The Best Wine Book of the Year…
. . . also just so happens to be one of the best wine books of them all.
Wine books are a funny bird. There a reams of learning about wine books (I myself learned at the feet of Kevin Zraly’s Windows on the World Complete Wine Course book back in the day) and then there are the super-nerdy, super detailed books about the genetic origins of Zinfandel and the like and not much in between— so if you’re a novice or an expert you’re fine, but if you’re in that middle ground, you’re hooped. That’s why the book by Bonné, who’s the wine writer at the San Francisco Chronicle and a Seattle native, is such a Godsend. It’s detailed enough that it doesn’t cover ground that well trod, but focussed enough that it really enlighten’s the non-Californain on what’s new and exciting in the state.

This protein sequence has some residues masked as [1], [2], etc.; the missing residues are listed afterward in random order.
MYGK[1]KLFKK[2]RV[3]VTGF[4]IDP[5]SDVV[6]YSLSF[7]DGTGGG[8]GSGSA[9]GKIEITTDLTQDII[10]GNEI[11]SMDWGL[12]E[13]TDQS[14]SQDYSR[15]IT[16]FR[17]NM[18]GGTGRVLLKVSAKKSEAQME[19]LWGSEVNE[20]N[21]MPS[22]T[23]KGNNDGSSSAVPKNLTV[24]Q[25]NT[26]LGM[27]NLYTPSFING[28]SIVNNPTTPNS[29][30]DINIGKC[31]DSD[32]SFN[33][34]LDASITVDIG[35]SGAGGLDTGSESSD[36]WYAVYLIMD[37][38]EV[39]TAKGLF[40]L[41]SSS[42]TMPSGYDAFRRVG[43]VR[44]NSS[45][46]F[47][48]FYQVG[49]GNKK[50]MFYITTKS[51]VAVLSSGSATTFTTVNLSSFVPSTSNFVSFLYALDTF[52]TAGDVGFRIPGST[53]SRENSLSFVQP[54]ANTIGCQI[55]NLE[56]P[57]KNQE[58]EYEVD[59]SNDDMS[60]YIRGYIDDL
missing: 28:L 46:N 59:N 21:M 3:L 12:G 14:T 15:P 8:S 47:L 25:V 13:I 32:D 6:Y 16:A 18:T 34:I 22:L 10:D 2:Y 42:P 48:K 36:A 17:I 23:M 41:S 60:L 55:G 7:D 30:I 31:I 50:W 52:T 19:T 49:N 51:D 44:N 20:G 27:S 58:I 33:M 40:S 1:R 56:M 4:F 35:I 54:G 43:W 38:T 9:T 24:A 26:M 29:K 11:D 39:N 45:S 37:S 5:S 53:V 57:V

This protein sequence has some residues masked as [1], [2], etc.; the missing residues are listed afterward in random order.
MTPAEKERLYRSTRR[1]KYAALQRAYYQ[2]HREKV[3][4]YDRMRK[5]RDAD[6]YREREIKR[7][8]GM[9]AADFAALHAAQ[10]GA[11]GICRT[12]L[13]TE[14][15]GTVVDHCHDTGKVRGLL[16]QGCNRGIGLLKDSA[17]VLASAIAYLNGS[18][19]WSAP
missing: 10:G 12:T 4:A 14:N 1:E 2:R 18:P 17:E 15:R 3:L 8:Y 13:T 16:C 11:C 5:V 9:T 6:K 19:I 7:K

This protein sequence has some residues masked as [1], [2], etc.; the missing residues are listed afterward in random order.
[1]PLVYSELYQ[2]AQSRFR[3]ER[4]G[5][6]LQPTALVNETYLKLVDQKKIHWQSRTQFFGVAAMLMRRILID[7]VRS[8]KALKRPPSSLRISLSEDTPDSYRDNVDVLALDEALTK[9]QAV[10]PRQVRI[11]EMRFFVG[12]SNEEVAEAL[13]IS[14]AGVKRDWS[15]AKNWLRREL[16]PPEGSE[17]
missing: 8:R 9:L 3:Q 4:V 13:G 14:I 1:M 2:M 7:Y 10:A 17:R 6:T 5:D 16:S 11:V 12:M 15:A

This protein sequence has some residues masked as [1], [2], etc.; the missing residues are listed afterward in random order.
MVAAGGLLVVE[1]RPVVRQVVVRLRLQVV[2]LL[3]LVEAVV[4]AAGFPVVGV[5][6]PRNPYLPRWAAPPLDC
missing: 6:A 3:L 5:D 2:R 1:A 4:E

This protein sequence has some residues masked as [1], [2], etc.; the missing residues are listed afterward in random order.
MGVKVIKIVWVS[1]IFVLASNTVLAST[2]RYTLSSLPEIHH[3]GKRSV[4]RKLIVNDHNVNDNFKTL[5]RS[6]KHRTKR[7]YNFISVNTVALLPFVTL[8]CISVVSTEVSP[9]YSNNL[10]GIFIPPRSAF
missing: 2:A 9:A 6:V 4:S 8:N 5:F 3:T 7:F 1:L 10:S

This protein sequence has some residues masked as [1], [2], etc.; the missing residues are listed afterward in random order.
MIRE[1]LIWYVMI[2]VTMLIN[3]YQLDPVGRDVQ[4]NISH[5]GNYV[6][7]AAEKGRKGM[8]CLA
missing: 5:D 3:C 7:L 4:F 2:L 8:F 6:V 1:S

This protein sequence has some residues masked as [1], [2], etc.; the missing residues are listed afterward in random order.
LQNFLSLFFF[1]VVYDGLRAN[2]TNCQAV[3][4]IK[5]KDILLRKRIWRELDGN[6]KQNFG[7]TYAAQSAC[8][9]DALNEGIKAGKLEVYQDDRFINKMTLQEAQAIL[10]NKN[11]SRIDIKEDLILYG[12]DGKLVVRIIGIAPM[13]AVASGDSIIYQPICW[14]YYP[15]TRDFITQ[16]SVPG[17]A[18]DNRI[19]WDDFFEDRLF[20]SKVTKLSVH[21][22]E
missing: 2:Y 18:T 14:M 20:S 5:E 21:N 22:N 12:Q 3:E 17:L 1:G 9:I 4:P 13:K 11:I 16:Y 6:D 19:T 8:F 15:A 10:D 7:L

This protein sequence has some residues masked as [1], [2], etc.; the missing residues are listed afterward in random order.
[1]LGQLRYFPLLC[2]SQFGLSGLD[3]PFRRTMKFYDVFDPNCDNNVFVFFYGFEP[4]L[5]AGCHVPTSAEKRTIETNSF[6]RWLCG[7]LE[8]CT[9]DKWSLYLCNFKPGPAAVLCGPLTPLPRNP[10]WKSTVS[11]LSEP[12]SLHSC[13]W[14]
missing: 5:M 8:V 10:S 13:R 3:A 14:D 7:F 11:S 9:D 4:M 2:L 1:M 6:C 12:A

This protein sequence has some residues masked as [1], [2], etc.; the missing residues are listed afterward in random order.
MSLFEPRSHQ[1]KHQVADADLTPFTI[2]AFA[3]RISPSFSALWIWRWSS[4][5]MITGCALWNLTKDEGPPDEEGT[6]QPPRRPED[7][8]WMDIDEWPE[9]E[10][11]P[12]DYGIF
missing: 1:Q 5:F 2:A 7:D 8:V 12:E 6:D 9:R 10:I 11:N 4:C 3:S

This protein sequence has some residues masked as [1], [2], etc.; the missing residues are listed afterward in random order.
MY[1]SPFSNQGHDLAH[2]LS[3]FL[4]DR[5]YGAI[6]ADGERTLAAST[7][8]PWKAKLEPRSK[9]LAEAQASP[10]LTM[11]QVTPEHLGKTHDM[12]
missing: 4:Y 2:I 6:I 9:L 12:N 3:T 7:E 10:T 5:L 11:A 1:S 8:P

As the title states, Bonné is not that interested in the old breed Californians—the Mondavis, the Harlan Estates, the Viaders of the world. His heroes are the pioneers who are pushing the envelope on the Sonoma Coast or searching for heritage vines in the industrial setting of Lodi. He’s never more happy than when he’s describing the work of Winnipeg’s Steve Matthiasson, (who’s the Indiana Jones of the new Cali wine movement) or Tegan Passalacqua, the winemaker at Turley who’s never more comfortable than when crisscrossing the state looking for vinous history.
None of this would matter if Bonné couldn’t tell a good story, but he thankfully has a newspaperman’s canny pacing and turn of phrase such that the pages flip by. As an added bonus, there’s a great list of producers in the back that come in handy next time you’re in a cool wine bar in San Fran—instant street cred if you name check a cool climate syrah from Failla.